A good friend in Ohio has been a public school teacher for a couple decades now. His greatest challenge in the classroom is not kids bringing in drugs, guns, or not doing their homework, but rather “special needs” students. Based on what he has shared, he obviously has a number in his class that are on the spectrum with some that are nonverbal. He said that he has one student that constantly screams and others that have daily meltdowns.
He explained that because of the “No Child Left Behind” mandate, he is required to form curriculum for each of those students. His workload is quadrupled and the demands of those special needs students is hurting the academics of the non-special needs students.
I’ll be the first to admit that I don’t fully understand the full spectrum and the specific academic needs of each individual on it; I merely understand it from my point. I will admit that I wish such a program had been in place when I was in school, as I would have benefited from a...
Many here have viewed and commented on my thread about my buddy’s depression. As I mentioned in the thread, it seems he blames everything on it. That caused me to think about ASD and my own situation. I don’t suffer with depression as severely as he does, but I have my own challenges; many of our community here have the same challenges. That brings me to what I was thinking.
Can one blame ASD for everything? For instance, should one with it be given a free pass if they act like a jerk merely because they have it? Maybe a person is just naturally rude and a jerk. There have been many times when I’ve said or done the wrong thing and wish I could play the Aspie card.
I have learned over the years that the world does not care if I have ASD, especially if I come across as a jerk. The world does not care if some the amusing, though eccentric behaviors manifest. The world does not care if the lights and noise at Walmart push me to the brink of a meltdown and I sometimes have...
Unfortunately, all Amazon had available was the overnight shift and I have a sleep disorder in addition to being on Remeron so I won't be able to do that. In fact my psychiatrist was adamant that I do not work overnight because she felt it would potentially interfere with the medication and might lead to worsening depression. So, I went to the library to get a book on UNIX Shell Scripting so I can improve my UNIX skills and at least keep my brain engaged. I am only really an intermediate UNIX user and I want to get better at some of the more advanced aspects. Plus, I am a huge advocate of self-learning.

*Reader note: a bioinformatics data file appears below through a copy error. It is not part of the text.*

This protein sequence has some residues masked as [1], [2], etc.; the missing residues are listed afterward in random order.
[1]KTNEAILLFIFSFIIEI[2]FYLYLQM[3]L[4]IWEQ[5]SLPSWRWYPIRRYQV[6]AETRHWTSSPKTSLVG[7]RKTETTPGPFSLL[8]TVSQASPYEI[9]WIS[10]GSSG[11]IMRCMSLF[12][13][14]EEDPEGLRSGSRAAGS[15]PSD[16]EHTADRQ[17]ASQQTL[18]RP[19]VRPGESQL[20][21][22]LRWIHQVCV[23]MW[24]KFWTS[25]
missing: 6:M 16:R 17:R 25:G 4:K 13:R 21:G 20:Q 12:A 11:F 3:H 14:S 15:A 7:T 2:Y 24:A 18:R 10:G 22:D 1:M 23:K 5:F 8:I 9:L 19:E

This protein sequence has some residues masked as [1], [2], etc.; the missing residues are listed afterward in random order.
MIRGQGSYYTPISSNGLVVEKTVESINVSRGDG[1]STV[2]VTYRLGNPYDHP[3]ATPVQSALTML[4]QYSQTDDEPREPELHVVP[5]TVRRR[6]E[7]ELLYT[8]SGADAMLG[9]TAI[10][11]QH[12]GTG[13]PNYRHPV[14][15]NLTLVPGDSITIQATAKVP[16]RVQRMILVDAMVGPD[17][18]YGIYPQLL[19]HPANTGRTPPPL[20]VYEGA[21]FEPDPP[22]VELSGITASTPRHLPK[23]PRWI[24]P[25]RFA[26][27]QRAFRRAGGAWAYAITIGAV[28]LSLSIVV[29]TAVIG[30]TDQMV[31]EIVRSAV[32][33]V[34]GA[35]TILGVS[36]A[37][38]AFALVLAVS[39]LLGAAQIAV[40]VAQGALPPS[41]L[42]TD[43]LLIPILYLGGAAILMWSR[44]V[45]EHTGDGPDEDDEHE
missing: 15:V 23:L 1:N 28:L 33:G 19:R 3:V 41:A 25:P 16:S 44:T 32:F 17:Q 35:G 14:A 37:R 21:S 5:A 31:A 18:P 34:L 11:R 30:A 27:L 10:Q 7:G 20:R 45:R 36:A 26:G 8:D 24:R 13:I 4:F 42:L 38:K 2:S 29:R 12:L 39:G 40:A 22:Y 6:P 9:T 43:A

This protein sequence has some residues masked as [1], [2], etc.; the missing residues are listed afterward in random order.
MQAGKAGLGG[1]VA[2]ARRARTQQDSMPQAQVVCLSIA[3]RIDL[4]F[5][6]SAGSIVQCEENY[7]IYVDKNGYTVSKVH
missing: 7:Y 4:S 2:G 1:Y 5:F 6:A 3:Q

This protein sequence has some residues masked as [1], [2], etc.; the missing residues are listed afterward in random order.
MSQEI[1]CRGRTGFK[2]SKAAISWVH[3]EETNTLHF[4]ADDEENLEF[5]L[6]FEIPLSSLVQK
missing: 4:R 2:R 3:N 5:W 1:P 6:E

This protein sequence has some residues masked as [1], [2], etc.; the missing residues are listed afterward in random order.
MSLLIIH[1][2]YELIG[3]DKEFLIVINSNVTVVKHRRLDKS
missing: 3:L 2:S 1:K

It feels like they don't exist anymore. It's kind of hard to explain, unless you can relate and already know exactly what I mean. I know they exist, sometimes I'm even texting with them, but there's this strange feeling of disconnect where they don't feel entirely real. Can anyone relate to this? I'm curious to know if this is at all related to Autism or if it's something to do with one of my other pathologies.
Thank you in advance! You guys are awesome!
I don't want my food to touch - no ketchup on my fries until I'm ready to dip and eat. And if the fries are salty I can't do the ketchup (hate salty ketchup). Don't want any other food near my mashed potatoes.
I like mayonnaise on hamburgers with lettuce and tomato, but without lettuce and tomato I want miracle whip. I can't have American cheese with mayonnaise or anything tomato based, but can put American cheese on a bologna sandwich with miracle whip and the miracle whip can be between the bread and bolgna and/or the bologna and cheese but not between the cheese and bread. Bolgna has to be on white bread, other lunch meats has to be on sub rolls or some other roll.
I have the same thing for breakfast every day and can have the same thing repeatedly for lunches. Dinner I'm a little more flexible, but I'd really be happy if it could be a hamburger or a hamburger steak every night.
So what are some of your weird food pickiness things?